Following devastating winter mudslides, the Southern California county has modified their flood maps to take wildfires into account
On June 19, the Santa Barbara County Board of Supervisors voted to adopt updated maps from the Federal Emergency Management Agency (FEMA) that show new flood hazard zones for the Montecito, Calif., area following the devastating Jan. 9 mudslides. Permanent flood insurance rate maps will not be completed for four to five years, but the FEMA maps will serve as interim maps as the county rebuilds.
According to the Santa Barbara Independent, the new maps take into account potential impacts from a burned watershed–as the Southern California region frequently faces wildfires–blocked culverts and full debris basins. However, some residents are critical of the maps because grading and debris removal may have changed the topography of the zone since the aerial lidar survey was done on Jan. 16. Many residents and developers are concerned that labeling a shifting area as a high hazard zone can impact insurance rates, property values and property taxes.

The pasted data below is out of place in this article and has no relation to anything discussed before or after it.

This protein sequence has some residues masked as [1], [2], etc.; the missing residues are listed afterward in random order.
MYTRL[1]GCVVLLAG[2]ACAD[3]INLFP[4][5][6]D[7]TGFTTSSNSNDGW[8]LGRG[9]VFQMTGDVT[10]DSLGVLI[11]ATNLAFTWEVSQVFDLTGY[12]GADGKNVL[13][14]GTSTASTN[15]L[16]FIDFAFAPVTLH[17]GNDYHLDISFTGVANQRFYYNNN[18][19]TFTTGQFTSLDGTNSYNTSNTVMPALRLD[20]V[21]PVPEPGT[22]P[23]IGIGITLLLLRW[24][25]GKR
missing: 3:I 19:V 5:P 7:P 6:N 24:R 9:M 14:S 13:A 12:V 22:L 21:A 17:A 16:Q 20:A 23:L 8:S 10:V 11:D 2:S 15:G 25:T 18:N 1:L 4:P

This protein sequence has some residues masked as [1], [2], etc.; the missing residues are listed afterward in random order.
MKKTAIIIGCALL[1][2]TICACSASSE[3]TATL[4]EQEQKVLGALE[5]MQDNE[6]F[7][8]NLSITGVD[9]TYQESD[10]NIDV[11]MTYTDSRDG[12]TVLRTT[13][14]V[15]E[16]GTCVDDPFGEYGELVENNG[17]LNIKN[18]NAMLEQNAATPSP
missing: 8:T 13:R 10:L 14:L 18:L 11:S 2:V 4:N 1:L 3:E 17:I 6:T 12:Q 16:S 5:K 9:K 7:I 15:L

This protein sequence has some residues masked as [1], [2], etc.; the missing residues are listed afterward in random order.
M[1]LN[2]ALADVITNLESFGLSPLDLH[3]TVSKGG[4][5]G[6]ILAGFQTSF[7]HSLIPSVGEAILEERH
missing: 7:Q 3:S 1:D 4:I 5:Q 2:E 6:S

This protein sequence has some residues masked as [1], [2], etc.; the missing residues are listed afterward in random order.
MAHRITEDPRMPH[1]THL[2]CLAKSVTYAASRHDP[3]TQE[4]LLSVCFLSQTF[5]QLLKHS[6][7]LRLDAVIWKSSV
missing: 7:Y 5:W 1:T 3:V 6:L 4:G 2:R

Despite concerns, the board approved the new maps and point to them as guidelines as Santa Barbara and Montecito residents rebuild areas devastated by the Thomas Fire and subsequent mudslides.
“As the native vegetation above our community reestablishes itself, we are still at risk and we’re going to be that way for the next few years until the vegetation takes hold,” said Mat Pontes, assistant executive officer for the county. “Tools such as these maps and other maps will help us redesign our structures and, hopefully, build a little more resiliency into our community.”